She wandered down to the end of the room and studied her reflection in the great oval mirror above the fireplace. She was wearing her plum-colored Karl Lagerfeld suit, the most elegant outfit she owned. It fit perfectly, with the added benefit that the lush cut and heavy fabric quite concealed the thin nine-millimeter pistol on her left hip. On her lapel hung a sticker that read "Marlene Ciampi -- '64." She'd had her hair done, too; it fell richly to her shoulders, a great faux-casual mass of crow-black curls, artfully designed to cast a heavy shadow over the right side of her face, where the eye was glass. She had already this evening met some of the girls she had gone to school with, and she wondered if she looked as good as the ones who looked good or more like the ones who did not and reflected yet again upon Camus's dictum that people over forty were responsible for their own face. She, with the help of various bad guys, certainly was. As she so mused, a voice behind her said:
Foeda est in coitu et brevis voluptas
Et taedet Veneris statim peractae.
Marlene spun around. Before her stood a plumpish woman of just her own height and age, with an unruly mass of red-gold hair frizzing out of her head, and a broad, big-toothed grin on her freckled face.
"Good God! It's Shanahan!" cried Marlene.
"Champ!" shrieked the woman, and they leaped into each other's arms.
"Wow, let me look at you," said Maureen Shanahan, pulling back and looking Marlene over. "Still gorgeous, curse you. What happened to you? You never come to these things."
"I always come to these things. I'm very socially responsible, as you'll recall, except when I used to hang out with you. I figured you'd remember the Petronius."
"God, yes! We thought we were so clever finding it and offering it for our free translation, not realizing -- "
"We were only the four thousandth nasty Sacred Heart girl to find that thing since the foundation. My God, I'm glad to see you! You won't believe this, but a week doesn't go by when I don't think of you."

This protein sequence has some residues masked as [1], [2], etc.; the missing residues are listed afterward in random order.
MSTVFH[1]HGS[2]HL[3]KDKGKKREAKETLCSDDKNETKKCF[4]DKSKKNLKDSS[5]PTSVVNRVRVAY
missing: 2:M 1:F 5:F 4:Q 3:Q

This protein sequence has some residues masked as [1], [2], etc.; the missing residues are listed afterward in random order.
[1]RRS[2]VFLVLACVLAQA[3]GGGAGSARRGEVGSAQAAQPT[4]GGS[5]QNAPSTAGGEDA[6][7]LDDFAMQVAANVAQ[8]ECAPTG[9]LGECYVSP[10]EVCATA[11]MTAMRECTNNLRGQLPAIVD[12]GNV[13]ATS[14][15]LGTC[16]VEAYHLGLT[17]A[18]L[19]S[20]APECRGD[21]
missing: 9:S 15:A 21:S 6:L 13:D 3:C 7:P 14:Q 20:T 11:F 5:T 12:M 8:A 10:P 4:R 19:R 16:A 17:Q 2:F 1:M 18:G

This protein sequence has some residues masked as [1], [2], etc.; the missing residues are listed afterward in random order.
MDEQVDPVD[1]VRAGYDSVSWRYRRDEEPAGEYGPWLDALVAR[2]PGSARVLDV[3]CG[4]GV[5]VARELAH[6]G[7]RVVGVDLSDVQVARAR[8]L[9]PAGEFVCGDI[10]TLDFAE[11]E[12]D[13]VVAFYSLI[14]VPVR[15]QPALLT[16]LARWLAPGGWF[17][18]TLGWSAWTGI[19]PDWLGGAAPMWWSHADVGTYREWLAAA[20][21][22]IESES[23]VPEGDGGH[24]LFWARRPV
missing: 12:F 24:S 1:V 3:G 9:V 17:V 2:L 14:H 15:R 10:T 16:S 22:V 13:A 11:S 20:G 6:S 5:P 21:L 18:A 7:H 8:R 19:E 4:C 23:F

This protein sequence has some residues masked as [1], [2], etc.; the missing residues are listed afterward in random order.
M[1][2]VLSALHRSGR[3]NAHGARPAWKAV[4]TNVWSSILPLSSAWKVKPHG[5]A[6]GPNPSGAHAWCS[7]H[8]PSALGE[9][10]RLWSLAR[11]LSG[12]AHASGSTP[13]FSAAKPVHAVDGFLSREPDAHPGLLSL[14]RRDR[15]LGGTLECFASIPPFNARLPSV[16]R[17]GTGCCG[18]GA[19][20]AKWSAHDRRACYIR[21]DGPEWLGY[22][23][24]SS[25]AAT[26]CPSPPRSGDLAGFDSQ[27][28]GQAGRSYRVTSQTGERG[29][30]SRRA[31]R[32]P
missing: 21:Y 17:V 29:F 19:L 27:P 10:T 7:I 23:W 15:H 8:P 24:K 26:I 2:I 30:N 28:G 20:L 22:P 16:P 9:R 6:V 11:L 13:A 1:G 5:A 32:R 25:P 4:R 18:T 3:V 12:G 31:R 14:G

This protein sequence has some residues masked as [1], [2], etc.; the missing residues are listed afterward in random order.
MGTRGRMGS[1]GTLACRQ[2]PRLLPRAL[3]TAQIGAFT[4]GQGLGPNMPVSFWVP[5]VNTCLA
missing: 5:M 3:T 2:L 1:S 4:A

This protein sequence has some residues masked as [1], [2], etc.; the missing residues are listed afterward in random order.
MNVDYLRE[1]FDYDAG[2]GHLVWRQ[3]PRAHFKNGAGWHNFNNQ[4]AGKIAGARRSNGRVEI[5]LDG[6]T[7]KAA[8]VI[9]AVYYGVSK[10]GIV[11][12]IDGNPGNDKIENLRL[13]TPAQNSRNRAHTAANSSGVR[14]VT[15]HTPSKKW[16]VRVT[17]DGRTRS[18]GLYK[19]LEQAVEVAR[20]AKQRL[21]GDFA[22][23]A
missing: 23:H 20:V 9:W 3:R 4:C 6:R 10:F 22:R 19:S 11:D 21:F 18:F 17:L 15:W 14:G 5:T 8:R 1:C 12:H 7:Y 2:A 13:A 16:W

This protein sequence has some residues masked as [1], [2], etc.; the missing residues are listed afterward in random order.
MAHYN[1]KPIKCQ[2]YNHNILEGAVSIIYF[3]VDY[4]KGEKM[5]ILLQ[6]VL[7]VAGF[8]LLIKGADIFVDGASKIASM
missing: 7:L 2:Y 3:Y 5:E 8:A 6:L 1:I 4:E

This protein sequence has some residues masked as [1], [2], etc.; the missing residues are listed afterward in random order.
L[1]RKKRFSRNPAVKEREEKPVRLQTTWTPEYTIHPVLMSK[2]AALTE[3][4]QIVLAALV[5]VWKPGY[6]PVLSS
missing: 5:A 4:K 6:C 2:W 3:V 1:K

"Maureen, that's crazy. Why didn't you call? I'm in the book. Or send a card? You're the orphan. I had no way to get in touch with you."
"I thought you hated me."
"What! Why would you think that?"
"Oh, you know, the last time we saw each other. Me and Ron..."
Marlene laughed. "Oh, God, that! The Odious Ron." She slapped her hand to her mouth. "Oh, Jesus, I'm sorry..."
"No, it's perfectly all right. The Odious Ron and I have parted ways. And you were absolutely right on about him. I put him through med school, produced two kids, and he dumped me for the usual beauteous intern. Pathetic and banal. The truth is...God, I don't know what the truth is. Ashamed? Embarrassed? Stupid? Ron was pretty good at cutting me off from my past life. Jesus, with you in particular it was hate at first sight."
"Likewise," said Marlene, and they laughed.
"Jeepers," said Shanahan, "I can't believe I'm standing here in the ballroom talking to Marlene Ciampi. What is it, eighteen, twenty years?"
"Or thereabouts, but who's counting? So what're you doing, Shans? You said you had kids?"
"Yeah, David and Shannon. David's a freshman at Georgetown law, Shannon's a senior, she's applying to colleges, if you can believe it. My baby. We live in Sherwood. It's just outside of Wilmington. You want to die of boredom? I have a walletful of pictures."
Marlene looked around the room, mock-furtive. "Do you think we could sneak out for a drink?"
Shanahan giggled. "I don't see why not. It never bothered us when we were juniors, and I doubt we'll get carded, although if we did, it would make my year."
"Great! We'll go to Hoyle's on Lex."
"Hoyle's is still there?"
Copyright © 2000 by Robert K. Tannenbaum
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No Man's Land
by Simon Tolkien
Inspired by the experiences of his grandfather, J. R. R. Tolkien, during World War I.
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